Descriptor Cache

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To allow for fast accesses to segmented memory, the x86 processor keeps a copy of each segment descriptor in a special descriptor cache. This saves the processor from accessing the GDT for every memory access made. The workings of this cache allows for some interesting side effects.

Contents

The cache

The cache for each segment selector (CS, SS, DS, ES, FS, GS) contains all of the bits and fields you would also find in the GDT. These include descriptor type, access rights, base and limit. In protected mode these fields are filled from the GDT or LDT whenever there is written to a segment selector (both implicitly and explicitly). In real mode, the processor generates entries internally as there is no GDT involved in this mode. Interestingly, not all fields are updated in real mode. Most notably that includes the segment limit.

Unreal Mode

Unreal Mode is a 'mode' where the processor runs in real mode while the segment limit does not equal 64KB (in most cases, its 4GB). Since real mode doesn't update the limit field, this state persists across segment register loads. Entering this mode is achieved easily by entering protected mode (where the limit can be changed), load the desired limit into the descriptor cache, then switch back to real mode.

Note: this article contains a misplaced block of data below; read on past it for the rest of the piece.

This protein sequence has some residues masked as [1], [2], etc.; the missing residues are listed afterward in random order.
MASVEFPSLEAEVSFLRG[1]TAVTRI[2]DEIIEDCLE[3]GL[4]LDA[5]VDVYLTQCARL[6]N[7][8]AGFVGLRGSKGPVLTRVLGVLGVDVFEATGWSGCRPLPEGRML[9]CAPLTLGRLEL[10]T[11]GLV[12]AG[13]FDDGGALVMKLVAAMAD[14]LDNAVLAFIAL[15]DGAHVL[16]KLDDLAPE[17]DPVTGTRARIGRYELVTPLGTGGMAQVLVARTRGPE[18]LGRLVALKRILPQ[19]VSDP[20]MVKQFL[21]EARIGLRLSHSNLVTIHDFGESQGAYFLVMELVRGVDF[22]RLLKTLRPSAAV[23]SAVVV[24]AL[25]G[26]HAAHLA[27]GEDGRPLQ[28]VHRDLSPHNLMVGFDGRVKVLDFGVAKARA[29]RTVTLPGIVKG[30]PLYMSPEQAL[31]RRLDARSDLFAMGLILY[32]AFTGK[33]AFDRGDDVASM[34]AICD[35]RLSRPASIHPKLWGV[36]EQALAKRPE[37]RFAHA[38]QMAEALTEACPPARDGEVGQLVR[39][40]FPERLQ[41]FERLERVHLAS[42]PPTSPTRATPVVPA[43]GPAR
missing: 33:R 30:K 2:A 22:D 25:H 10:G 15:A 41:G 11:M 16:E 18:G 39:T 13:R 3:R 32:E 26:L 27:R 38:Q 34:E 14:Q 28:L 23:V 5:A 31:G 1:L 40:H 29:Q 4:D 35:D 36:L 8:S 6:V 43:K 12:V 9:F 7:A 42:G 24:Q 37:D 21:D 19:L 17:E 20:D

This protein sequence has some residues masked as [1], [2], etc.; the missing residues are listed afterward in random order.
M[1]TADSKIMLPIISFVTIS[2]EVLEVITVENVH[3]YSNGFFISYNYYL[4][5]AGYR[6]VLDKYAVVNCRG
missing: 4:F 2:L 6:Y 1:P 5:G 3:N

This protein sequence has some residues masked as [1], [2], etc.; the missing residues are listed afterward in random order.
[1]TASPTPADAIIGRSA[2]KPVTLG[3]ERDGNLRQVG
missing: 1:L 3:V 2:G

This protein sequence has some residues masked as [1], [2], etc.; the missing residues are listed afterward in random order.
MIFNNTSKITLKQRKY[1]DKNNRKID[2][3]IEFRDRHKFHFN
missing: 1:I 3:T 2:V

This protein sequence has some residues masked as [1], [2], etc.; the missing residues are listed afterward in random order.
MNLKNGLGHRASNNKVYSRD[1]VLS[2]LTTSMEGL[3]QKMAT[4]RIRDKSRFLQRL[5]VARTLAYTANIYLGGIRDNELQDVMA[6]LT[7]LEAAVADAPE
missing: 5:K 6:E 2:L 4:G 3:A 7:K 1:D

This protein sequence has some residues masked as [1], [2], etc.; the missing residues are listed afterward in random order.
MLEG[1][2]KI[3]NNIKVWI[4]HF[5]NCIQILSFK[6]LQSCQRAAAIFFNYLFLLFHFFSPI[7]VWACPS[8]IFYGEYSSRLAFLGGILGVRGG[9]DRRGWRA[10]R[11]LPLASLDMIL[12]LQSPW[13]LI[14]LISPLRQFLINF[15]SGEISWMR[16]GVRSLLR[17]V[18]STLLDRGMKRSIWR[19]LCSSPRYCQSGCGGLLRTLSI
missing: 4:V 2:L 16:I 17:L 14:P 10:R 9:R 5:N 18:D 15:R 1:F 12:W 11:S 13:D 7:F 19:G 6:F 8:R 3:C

Other cache settings

Other settings for the descriptor cache are also used in the x86 architecture. When the processor boots it enters real mode, but it starts executing at 0xfffffff0 by having a high base value loaded in the descriptor cache for CS. System management mode also loads non-standard values into the cache.

Modifying the GDT

Since each segment register holds a copy of the GDT's contents, updating the GDT will not change the cache even if that selector is currently in use. Therefore one needs to reload the segment registers to make sure the correct values are stored in the cache. This independence can also be used to discard the GDT without breaking the system. GRUB will for instance leave you with a known contents in the descriptor caches, but without GDT. To make sure things remain safe, interrupts will have to be disabled since an interrupt or exception will implicitly reload CS. If the GDT has been overwritten with other data, you are almost guaranteed to get a Triple Fault

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